Monday, 25 June 2012

Fortnight of Guests 2012: Phil Earle

We have Phil Earle, the author of one of my fave 2012 Contemps, Saving Daisy, here today!  (You can see my review of Saving Daisy: here!)  He has an awesome post lined up for us, one I love!   So without further ado, here is his ace post... :D

Kings of Teen

A fanfare is heard each year, for a fantastic book prize called ‘The Queen of Teen’, a chance to celebrate the best writing for teenagers.
It’s an award with great kudos, the ceremony is lavish, and it’s an accolade many authors want to win, yet this year marks a sea change for the award, as for the first time, a man (shock!) has infiltrated the ranks of the brilliant Cathy Cassidy, Cathy Hopkins and Sarah Webb. James Dawson’s inclusion has created a lot of comment, particularly on blogs across the country, and good on him I say.
The whole thing got me thinking though, about how competitive a prize for male YA writers would be, when there are so many inspirational authors out there, many of whom inspired me to open my laptop and get typing.
Here’s what my dream shortlist would look like:

    Ostrich Boys (Definitions)
  1.  Keith Gray.
A couple of years ago, “Ostrich Boys’ graced just about every shortlist out there, and little wonder. An incredible road-trip about friendship and loss, it confirmed for me everything that’s great about the author.I fell in love with Keith’s writing when working as a bookseller: ‘Warehouse’ was quite unlike anything else I’d read before, as it was so packed full of truth. ‘Malarkey’ and ‘The Fearful’ merely confirmed what I already knew: that more teens would be reading if they knew about Keith and how bloody good he is.
  1.  Kevin Brooks.
‘Martyn Pig’ was a game-changer for me. A book that broke all the rules, that took you into the darkest of places and never once flinched.
The books that followed never backed down either, ‘Lucas’, ‘Road of the Dead’, ‘Killing God’, ‘Naked’: all of them uncompromising, but always entertaining.
Kevin can do high concept too. ‘iBoy’ is genius. A kid gets hit in the head with an iphone and absorbs all of its powers. Brilliant. Why didn’t I think of that?

  1. David Almond
I wish more than anything that I could write like David. His novels are never long, rarely over 250 pages each, yet he says more than I ever could in a dozen books. ‘Skellig’ and ‘The Fire Eaters’ both destroyed me, whilst ‘The True Tale of the Monster Billy Dean’ proved that he can enthral adults just as well as teens. If you ever get the chance to hear him speak, drop everything and go. He’s as mesmerising in the flesh as he is on the page.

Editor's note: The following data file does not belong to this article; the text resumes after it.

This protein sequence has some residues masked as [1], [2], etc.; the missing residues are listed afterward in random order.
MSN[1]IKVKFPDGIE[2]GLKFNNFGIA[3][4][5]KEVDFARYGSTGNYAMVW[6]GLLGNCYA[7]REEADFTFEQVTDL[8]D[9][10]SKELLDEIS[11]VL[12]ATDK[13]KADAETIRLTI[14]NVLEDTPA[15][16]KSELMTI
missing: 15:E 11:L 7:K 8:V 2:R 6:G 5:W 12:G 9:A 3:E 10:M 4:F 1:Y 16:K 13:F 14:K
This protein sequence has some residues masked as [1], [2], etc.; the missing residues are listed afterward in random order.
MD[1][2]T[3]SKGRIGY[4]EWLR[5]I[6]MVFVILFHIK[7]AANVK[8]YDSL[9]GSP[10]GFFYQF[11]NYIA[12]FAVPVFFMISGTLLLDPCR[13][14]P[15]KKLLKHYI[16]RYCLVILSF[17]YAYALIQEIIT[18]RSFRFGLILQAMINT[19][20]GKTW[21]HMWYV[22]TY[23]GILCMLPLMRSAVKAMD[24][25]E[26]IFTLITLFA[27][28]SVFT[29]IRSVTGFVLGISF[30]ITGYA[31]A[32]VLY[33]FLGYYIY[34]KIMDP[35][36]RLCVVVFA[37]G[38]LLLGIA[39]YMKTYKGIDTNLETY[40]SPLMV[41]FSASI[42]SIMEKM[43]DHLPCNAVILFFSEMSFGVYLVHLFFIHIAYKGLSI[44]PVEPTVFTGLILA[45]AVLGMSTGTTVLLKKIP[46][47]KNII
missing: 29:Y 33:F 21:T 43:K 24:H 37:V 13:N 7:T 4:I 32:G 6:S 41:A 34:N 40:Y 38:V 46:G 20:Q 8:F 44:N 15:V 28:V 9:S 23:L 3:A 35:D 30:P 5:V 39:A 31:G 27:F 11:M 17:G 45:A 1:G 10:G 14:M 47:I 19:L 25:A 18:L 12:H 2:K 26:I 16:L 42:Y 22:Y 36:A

1.  Melvin Burgess
‘Junk’, ‘Doing it’, ‘Bloodtide’ and now ‘Kill all Enemies’ – a legacy any writer would be proud of. People often accuse Melvin of being controversial for the sake of it, but to me he means every word he says. There’s real fire and passion in the stories he tells, and that’s why I always return when his new book comes out.

    Swim the Fly (Swim the Fly, #1)
  1. Don Calame
‘Swim the Fly’ and ‘Beat the Band’ are lewd, crude and hilarious, yet there’s more than just a feeling of ‘American Pie’ to Don’s books. What I love about them is that they are HUGE of heart. The biggest compliment I can pay them is that I wish they’d been around when I was a teen. I would have thought they were the business.

Finally, what I love most about YA at the moment, is the sheer number of writers who deliver brilliant debuts, and I couldn’t finish this post without mentioning a couple of them, namely Dave Cousins and John Lucas. With ’15 Days Without a Head’ and ‘Turf’, they have announced themselves as the new generation of YA.
 They are not afraid to write from the heart, or talk about subjects others would shy away from.
That’s what makes them special, and I can’t wait to see what they come up with next…


Thank you SO much for taking part, Phil!  I've seen some books I'll have to read!!  :D
Everyone, if you liked this post, make sure you follow all the FoG events on Twitter at #FortnightOfGuests


Phil was born in Hull in 1974, and he studied English and Drama at Hull University. He worked for a year as a carer in a children’s home, then after training as a drama therapist, he worked in a therapeutic community in London, which cared for multiply abused adolescents. Then, changing tack completely, he chose a marginally more sedate life as a children’s bookseller. It was here that he developed an obsession for kid’s literature, in particular, young adult fiction.
After three years at Ottakar’s, he became a sales rep, and then a key account manager for Transworld/Random House, and is now sales director at Simon and Schuster Children’s Books.
Phil lives in South East London with his wife and three young children.

1 comment:

Tam said...

I think the point of QoT was to celebrate authors of books which get universally overlooked when prize shortlists are being drawn up. You said it yourself, Ostrich Boy was shortlisted for many awards and Melvin Burgess isn't short of a nomination or two. And I don't begrudge this; just let's have an award which puts value on a much-ignored section of the kids' publishing world as well.

I do wish it wasn't so relentlessly pink and sparkly, though...